USF Sarasota-Manatee professor Elizabeth Larkin Elected USF System Faculty Advisory Council President

The newly created USF System Faculty Advisory Council has elected Elizabeth Larkin, professor in the College of Education at USF Sarasota-Manatee, as its first president. In her new role, Larkin will serve as faculty representative on the USF Board of Trustees.

As the Faculty Advisory Council president, Larkin will join the USF Board of Trustees. The Board of Trustees includes six members appointed by Florida’s governor, five members appointed by the Board of Governors, as well as the student body president and the Faculty Advisory Council president.

During the council’s first meeting at USF St Petersburg, its 18 voting members also elected Elizabeth Bird, professor of anthropology in the College of Arts and Sciences at USF’s Tampa campus, as vice president.

The Faculty Advisory Council, which includes representation from the Tampa, St. Petersburg, Sarasota-Manatee and Polytechnic faculty, is the principal faculty academic advisory body to USF System President Judy Genshaft and System Provost and Executive Vice President Ralph Wilcox. The council was established earlier this year to establish a faculty governance structure and to coordinate communications across the USF system. Previously, the Faculty Senate president from the Tampa campus served as the faculty representative on the Board of Trustees.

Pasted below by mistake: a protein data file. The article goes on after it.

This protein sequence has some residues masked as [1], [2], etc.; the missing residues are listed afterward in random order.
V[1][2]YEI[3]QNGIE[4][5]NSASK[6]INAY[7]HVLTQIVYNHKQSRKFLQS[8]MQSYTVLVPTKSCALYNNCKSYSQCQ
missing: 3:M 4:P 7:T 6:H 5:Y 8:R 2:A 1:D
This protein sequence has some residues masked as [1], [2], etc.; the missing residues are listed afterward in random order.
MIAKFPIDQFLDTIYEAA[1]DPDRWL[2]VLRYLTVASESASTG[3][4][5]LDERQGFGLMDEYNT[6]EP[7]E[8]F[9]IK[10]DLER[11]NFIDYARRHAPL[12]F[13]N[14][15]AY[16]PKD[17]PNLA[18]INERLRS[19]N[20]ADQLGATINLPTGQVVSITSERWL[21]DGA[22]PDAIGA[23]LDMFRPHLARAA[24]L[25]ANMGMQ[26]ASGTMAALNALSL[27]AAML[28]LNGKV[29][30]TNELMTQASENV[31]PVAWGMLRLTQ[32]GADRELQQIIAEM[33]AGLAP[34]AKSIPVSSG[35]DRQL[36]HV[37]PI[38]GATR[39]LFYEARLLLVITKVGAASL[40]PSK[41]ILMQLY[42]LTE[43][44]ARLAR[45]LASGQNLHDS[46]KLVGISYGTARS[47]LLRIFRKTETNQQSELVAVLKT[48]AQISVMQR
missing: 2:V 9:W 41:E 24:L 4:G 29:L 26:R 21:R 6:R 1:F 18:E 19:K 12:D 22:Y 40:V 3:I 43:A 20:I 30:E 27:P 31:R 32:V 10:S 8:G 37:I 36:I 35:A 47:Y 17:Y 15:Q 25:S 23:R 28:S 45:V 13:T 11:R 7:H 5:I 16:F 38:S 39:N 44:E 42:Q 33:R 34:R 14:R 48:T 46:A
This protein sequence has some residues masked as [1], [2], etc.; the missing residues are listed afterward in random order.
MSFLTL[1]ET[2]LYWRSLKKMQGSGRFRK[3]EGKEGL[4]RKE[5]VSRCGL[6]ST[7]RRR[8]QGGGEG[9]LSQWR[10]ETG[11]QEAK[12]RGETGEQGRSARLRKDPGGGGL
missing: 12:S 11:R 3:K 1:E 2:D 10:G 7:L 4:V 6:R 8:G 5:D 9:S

“This brand new USF System Faculty Advisory Council is the first of its kind, and I hope we can be a model for other universities statewide,” said Larkin.  “Better representation of the regional USF campuses will ensure that every campus is equally heard.  I look forward to what the system-wide faculty can accomplish as a collaborative team.”

Larkin is a professor of childhood education and literacy studies. She holds an Ed.D. and a M.Ed. from the Harvard University Graduate School of Education. Her research interests include the professional development of educators and studying intergenerational initiatives that bring older adults and younger populations together for mutual benefit. In 2001 and 2004, she received awards for her intergenerational research from the National Intergenerational Caucus of Early Childhood Professionals and Big Brothers Big Sisters respectively. She is on the editorial board of the Journal of Intergenerational Relationships.